Sandburg's Hometown

Aug 26, 2013


Coffee and Water

By Barbara Schock

During his boyhood, Carl Sandburg was given many household tasks to perform. One which he shared with his brother Martin was grinding coffee. One or the other would hold the mill, filled with Arbuckle’s coffee beans, between his knees. The handle would be turned until all the beans had been ground down.

 For several days, the fresh coffee would be added to that which was already in the pot. After three or four days, the accumulated grounds would be thrown out and the process would begin again. For one day, the coffee was wholly fresh and at its best.

 Water was needed to make the coffee. Another of Sandburg’s responsibilities was bringing in pails of water from the back yard pump. In all seasons he worked the pump’s handle until he had filled a bucket or two for drinking and cooking. In the hottest months of the year, the butter supply would be wrapped securely and lowered into the well. There it stayed cold and firm.

 Occasionally, the pump would cease to function. Carl’s father would lower him down into the well to replace the malfunctioning part. Many houses in Galesburg had wells to supply the vital fluid. Homeowners had to maintain their own wells and hope they didn’t fail during a dry spell of weather.

 The Sandburg house also had a cistern where rainwater was collected from the roof. That water was used mostly for doing laundry and for bathing. During the summer months, the cistern water was used to prime the pump of the well. At those times, water might also be drawn from the cistern for drinking. Generally, it was used as a last resort, largely because its flavor was not good. No real thought was given to the question of how healthful it might be.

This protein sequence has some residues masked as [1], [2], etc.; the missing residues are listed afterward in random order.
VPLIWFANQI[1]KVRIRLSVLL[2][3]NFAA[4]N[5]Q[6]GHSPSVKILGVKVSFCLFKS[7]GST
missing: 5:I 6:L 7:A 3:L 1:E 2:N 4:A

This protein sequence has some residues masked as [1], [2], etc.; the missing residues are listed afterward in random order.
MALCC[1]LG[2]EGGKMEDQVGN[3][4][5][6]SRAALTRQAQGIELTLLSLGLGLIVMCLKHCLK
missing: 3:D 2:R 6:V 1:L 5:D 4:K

Rainwater washed off the roof of a house might contain the remains of bird droppings, mold from decaying leaves and particles falling from the sky. A cistern had to be covered in order to prevent the incubation of mosquito larvae in the standing water.

 In the days before water treatment plants operated by municipalities, there were many opportunities for water to be contaminated. Individuals had to be very careful in choosing the source of water from which to drink.

Sandburg's Hometown
Date Title
August 26, 2013 Coffee and Water
August 19, 2013 A Horse! A Horse!
August 12, 2013 Gaddial Scott
August 5, 2013 The Racetrack
July 29, 2013 John Peter Algeld - Part II
July 22, 2013 John Peter Altgeld - Part I
July 15, 2013 Tramps, Tramps, Tramps
July 8, 2013 Lady Liberty
July 1, 2013 Galesburg's Fourth
June 24, 2013 John H. Finley
June 17, 2013 The World's Columbian Exhibition
June 10, 2013 Fruit Short-Cake
June 3, 2013 Horatio Alger, Author
May 27, 2013 Memorial Day, 1887
May 20, 2013 Professor Jon W. Grubb
May 13, 2013 Beginnings of Lombard University
May 6, 2013 Young Sandburg’s View of Lombard College
April 29, 2013 Thinking
April 22, 2013 Robert Colville, Master Mechanic
April 15, 2013 The Galesburg Opera House
April 8, 2013 Grocery Stores and Sample Rooms
April 1, 2013  A Hearty  Breakfast 
March 25, 2013  The Lost Wallpaper Legend 
March 18, 2013 Martin G. Sandburg
March 4, 2013 The Edison Talking Machine
February 25, 2013 Joe Elser, Civil War Veteran
February 18, 2013 Remember the Maine...
February 11, 2013 Lincoln's Birthday
February 4, 2013 Curiosity